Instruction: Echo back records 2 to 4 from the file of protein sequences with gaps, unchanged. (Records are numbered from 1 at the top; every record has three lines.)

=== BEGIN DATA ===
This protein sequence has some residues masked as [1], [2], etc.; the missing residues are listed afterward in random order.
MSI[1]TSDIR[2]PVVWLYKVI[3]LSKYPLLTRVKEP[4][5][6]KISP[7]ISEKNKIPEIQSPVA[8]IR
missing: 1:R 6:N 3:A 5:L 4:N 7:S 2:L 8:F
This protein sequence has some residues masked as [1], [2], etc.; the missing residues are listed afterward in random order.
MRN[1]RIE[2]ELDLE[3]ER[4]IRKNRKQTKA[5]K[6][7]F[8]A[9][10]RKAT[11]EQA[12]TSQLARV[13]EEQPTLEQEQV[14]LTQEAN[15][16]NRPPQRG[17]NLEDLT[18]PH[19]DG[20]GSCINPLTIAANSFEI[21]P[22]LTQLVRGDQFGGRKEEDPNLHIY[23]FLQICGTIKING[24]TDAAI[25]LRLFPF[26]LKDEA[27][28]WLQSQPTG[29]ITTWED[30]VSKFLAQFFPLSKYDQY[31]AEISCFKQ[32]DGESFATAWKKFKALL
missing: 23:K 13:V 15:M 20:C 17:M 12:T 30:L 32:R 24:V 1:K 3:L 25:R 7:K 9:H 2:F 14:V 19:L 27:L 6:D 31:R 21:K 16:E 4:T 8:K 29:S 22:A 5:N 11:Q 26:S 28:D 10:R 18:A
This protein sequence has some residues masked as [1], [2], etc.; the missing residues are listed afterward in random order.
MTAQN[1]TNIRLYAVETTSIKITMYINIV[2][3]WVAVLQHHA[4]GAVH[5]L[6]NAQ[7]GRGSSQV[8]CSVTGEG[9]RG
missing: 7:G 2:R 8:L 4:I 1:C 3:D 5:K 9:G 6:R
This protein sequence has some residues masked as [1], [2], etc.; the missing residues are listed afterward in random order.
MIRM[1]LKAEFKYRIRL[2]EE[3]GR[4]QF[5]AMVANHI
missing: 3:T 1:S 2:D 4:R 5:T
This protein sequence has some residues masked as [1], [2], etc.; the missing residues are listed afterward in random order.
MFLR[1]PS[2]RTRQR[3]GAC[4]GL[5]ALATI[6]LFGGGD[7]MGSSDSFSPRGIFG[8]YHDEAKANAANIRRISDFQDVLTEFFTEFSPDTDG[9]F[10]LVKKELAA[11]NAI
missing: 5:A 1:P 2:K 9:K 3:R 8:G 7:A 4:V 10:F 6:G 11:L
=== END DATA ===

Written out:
This protein sequence has some residues masked as [1], [2], etc.; the missing residues are listed afterward in random order.
MRN[1]RIE[2]ELDLE[3]ER[4]IRKNRKQTKA[5]K[6][7]F[8]A[9][10]RKAT[11]EQA[12]TSQLARV[13]EEQPTLEQEQV[14]LTQEAN[15][16]NRPPQRG[17]NLEDLT[18]PH[19]DG[20]GSCINPLTIAANSFEI[21]P[22]LTQLVRGDQFGGRKEEDPNLHIY[23]FLQICGTIKING[24]TDAAI[25]LRLFPF[26]LKDEA[27][28]WLQSQPTG[29]ITTWED[30]VSKFLAQFFPLSKYDQY[31]AEISCFKQ[32]DGESFATAWKKFKALL
missing: 23:K 13:V 15:M 20:C 17:M 12:T 30:L 32:R 24:V 1:K 3:L 25:R 7:K 9:H 2:F 14:V 19:L 27:L 6:D 31:R 21:K 16:E 4:T 8:K 29:S 22:A 5:N 11:Q 26:S 28:D 10:R 18:A
This protein sequence has some residues masked as [1], [2], etc.; the missing residues are listed afterward in random order.
MTAQN[1]TNIRLYAVETTSIKITMYINIV[2][3]WVAVLQHHA[4]GAVH[5]L[6]NAQ[7]GRGSSQV[8]CSVTGEG[9]RG
missing: 7:G 2:R 8:L 4:I 1:C 3:D 5:K 9:G 6:R
This protein sequence has some residues masked as [1], [2], etc.; the missing residues are listed afterward in random order.
MIRM[1]LKAEFKYRIRL[2]EE[3]GR[4]QF[5]AMVANHI
missing: 3:T 1:S 2:D 4:R 5:T